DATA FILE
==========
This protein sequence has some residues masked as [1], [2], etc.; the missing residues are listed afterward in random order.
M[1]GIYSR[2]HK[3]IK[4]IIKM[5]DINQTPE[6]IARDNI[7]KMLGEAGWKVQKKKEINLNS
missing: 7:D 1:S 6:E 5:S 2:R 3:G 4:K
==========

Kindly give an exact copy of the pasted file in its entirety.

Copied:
This protein sequence has some residues masked as [1], [2], etc.; the missing residues are listed afterward in random order.
M[1]GIYSR[2]HK[3]IK[4]IIKM[5]DINQTPE[6]IARDNI[7]KMLGEAGWKVQKKKEINLNS
missing: 7:D 1:S 6:E 5:S 2:R 3:G 4:K